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  • Doral Chenoweth III / Dispatch photos

    Sung Bok Hsu discusses nutrition with clients Leonid Ternov-Trop and Michelle Barker in the living room of the retreat center.


    Menu choices

    A sampling of the food served at the Hsu Retreat Center: Breakfast -- ginseng tea (made with distilled water) and unlimited amounts of any one raw fruit.

    Lunch -- an unlimited number of alfalfa-sprout sandwiches on sprouted, seven-grain bread with safflower mayonnaise; and vegetables such as green peppers, onions and carrots.

    Dinner -- generous servings of fish, chicken, tofu, turkey or beans; nonstarchy fresh vegetables, sauteed or steamed; salad with nonstarchy raw vegetables and without iceberg lettuce; and 8 ounces of freshly squeezed carrot juice.

    Midafternoon and bedtime snacks -- ginseng tea.

    Welcome to our page
    Mrs.Hsu
    A place to heal

    Farmlike retreat teaches a new philosophy for eating, living

    Sunday, March 11, 2001

    Stories by Dennis Fiely
    Dispatch Accent Reporter

    UTICA, Ohio -- Options at the Hsu Retreat Center in rural Licking County typically lead to the same choice: her way or the highway.

    When she welcomes guests into her $1 million home, Sung Bok Hsu expects them to learn about -- if not practice -- her nutrition theories.

    "This is not a bed-and-breakfast," she emphasized. "Healing is the only purpose of this place."

    A certain diversion is conspicuously absent in the six-bedroom house.

    "If you want to watch television, stay home," Hsu said. "Television doesn't heal, does it?"

    Visitors who arrive for daytime sessions or overnight stays are invited to rest, relax, walk in the woods -- and feed the chickens.

    The focus of the 73-acre getaway on Homer Road, southwest of Utica, is found in the kitchen, where Hsu teaches how to prepare meals rich in raw fruit and vegetables, and enhanced with exotic supplements.

    Her instruction includes seminars in the basement and trips to the supermarket.

    The retreat center opened to the public in September.

    Hsu has thus realized her dream of devoting a reclusive facility to helping people recover from illnesses such as cancer, arthritis, heart disease and diabetes.

    "They come here with everything," said the 70-year-old proprietor, a mother of three grown children. "People get sick because they are in the rat race and have no time to reflect on life's values and meanings."

    The center is intended, in part, to "free the squirrels from the squirrel cage."

    The many large windows invite the outdoors inside, revealing views of deer, pheasants and wild turkeys roaming the property.

    Balconies and bedroom porches beckon boarders outside.

    "You don't want to shut yourself in," Hsu said. "I think people get strength and wisdom from the stars, moon and trees."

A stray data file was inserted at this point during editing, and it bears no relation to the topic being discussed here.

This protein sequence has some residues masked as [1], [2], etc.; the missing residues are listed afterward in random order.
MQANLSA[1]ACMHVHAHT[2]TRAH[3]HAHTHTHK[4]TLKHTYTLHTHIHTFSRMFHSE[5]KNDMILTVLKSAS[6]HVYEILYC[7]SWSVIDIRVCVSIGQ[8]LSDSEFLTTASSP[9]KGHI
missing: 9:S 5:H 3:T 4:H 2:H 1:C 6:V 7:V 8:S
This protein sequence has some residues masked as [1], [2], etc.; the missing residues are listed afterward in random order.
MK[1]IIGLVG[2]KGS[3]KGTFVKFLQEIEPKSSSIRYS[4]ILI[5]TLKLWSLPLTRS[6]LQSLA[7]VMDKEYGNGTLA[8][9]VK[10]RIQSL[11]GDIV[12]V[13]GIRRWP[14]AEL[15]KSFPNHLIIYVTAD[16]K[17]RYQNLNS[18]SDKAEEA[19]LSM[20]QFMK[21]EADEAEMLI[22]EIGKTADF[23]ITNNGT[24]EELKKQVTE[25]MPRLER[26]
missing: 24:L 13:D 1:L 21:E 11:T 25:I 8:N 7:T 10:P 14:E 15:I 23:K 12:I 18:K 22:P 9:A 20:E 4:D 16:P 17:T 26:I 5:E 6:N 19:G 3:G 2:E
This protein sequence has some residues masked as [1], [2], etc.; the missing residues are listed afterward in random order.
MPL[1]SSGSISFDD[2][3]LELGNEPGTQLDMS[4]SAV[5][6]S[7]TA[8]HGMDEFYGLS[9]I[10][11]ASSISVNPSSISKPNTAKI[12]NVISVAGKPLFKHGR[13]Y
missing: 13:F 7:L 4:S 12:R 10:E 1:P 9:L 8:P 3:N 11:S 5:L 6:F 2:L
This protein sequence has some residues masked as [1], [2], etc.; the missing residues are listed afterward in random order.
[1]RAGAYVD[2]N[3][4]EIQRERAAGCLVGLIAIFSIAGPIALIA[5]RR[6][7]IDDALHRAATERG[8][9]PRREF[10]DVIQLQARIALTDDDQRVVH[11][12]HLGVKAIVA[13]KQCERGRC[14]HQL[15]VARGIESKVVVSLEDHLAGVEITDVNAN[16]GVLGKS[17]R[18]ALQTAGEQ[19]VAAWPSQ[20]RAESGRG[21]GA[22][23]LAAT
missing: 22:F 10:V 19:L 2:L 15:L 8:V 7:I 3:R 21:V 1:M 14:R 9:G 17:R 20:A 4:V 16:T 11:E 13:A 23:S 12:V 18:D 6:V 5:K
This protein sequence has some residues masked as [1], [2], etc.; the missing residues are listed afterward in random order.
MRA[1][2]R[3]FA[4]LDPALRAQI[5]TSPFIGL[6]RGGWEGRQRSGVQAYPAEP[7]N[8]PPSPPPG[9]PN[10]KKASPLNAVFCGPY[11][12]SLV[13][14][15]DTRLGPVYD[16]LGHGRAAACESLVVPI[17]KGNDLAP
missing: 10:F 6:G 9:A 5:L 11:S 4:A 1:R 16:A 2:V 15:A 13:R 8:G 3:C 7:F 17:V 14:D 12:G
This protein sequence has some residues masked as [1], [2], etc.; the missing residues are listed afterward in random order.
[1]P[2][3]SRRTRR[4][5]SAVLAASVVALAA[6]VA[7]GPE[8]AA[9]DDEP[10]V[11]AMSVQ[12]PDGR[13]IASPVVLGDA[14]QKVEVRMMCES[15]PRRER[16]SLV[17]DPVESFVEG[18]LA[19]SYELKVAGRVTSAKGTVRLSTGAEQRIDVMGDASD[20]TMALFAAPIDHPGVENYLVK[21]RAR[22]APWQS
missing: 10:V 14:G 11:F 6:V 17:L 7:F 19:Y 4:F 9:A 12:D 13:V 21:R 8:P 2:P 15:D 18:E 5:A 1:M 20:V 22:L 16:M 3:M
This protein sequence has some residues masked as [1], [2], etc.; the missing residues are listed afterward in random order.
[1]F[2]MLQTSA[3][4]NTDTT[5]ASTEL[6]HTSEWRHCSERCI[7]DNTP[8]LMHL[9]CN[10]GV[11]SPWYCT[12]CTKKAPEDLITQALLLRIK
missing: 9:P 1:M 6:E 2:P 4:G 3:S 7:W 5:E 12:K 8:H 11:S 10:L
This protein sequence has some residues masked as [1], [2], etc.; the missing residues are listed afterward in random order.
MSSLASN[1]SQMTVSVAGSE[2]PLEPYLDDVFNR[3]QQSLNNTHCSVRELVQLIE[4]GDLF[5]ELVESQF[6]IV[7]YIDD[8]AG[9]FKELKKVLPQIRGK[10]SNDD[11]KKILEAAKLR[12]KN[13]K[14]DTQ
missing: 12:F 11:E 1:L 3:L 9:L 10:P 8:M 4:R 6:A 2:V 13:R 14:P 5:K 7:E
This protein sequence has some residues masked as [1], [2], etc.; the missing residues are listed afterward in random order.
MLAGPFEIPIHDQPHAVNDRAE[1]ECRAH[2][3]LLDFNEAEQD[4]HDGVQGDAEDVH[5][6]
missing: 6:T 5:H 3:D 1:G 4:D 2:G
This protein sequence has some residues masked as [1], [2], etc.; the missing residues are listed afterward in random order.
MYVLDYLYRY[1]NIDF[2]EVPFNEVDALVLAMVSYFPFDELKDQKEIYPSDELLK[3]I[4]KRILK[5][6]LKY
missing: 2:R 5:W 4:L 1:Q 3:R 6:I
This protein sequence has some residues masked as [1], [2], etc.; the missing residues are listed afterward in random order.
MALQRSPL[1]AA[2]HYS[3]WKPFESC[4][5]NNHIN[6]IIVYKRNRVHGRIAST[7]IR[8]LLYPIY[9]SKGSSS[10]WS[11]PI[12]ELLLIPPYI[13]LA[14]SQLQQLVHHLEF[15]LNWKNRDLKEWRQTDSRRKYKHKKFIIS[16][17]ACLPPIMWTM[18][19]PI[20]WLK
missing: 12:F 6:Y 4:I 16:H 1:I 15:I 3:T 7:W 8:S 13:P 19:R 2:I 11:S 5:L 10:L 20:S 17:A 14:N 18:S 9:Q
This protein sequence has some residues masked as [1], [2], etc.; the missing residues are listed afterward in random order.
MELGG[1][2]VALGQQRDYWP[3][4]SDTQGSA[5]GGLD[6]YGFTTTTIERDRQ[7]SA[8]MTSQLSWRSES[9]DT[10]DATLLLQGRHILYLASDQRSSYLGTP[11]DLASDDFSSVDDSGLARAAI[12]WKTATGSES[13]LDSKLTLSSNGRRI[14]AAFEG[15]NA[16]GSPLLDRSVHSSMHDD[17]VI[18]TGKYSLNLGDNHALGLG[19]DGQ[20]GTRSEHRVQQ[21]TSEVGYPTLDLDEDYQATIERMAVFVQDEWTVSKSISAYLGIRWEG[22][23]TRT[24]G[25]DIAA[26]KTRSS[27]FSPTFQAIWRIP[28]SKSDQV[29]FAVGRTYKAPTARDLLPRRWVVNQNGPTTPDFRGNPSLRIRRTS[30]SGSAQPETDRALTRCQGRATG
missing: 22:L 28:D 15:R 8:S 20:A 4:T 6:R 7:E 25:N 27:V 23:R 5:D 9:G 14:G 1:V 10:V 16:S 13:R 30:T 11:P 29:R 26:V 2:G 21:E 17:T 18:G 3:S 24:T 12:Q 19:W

The landscaping highlights ginkgo and pine trees and a Japanese rock garden. A chicken coop and doghouse in the back yard accent the spread with a farming flavor.

    "It is emotional therapy to see olden times. This is an enchanted place with a spiritual atmosphere that helps turn people around."

    In 1961, Hsu moved from South Korea to the United States to attend the University of Portland. She earned a master's degree in library science from Case Western Reserve University in Cleveland and worked as a librarian at Columbus State Community College and Trinity Lutheran Seminary in Bexley.

    "My soul wasn't into it," she said of the library work.

    A turning point occurred in 1970, when Hsu applied her training as a researcher to develop a dietary regimen that she said cured her of diverticulitis, an inflammatory condition.

    She continued to read books on health and nutrition into the wee hours to refine her "internal-cleansing program," the heart of her health-care philosophy.

    In 1977 she parlayed door-to-door ginseng sales into Hsu & Co., consisting of three Columbus nutrition centers.

    She built the Hsu Retreat Center, she said, with proceeds from her business and the stock market.

    Her diet combines mostly raw fruit and vegetables with a variety of supplements to clean the intestine and colon, and improve digestion and waste elimination.

    Accumulated waste throughout the body, Hsu said, underlies all diseases, provides a breeding ground for germs and parasites, and interferes with bodily processes.

    Flour, white rice, white sugar, caffeine, soft drinks, milk products, red meat, chocolate and alcohol are forbidden.

    Michelle Barker, a Hsu convert, is to end a monthlong stay Monday at the retreat center.

    Because of an eating disorder, the 23-year-old Grove City woman arrived there too weak to walk across a room.

    "I was constipated, fatigued, and weighed 96 pounds," she said.

    As of Friday, Barker had gained 27 pounds -- and she was jogging.

    Hsu keeps a book of testimonials from folks who claim they have benefited from her program; they cite reductions in weight, cholesterol and blood pressure.

    She also welcomes healthy people interested in disease prevention.

    Roger McClain of Jerry McClain Construction in Newark and his wife, Kathy, adopted the program shortly after the company began building the house.

    "My wife and I were perfectly healthy, but the diet made sense to us," McClain said. "We've been on it for about a year now, and we feel great."

    Hsu buries her boarders in educational materials and assigns them to kitchen detail.

    "The first thing we do," she said, "is take ginseng and go for a walk."

    dfiely@dispatch.com


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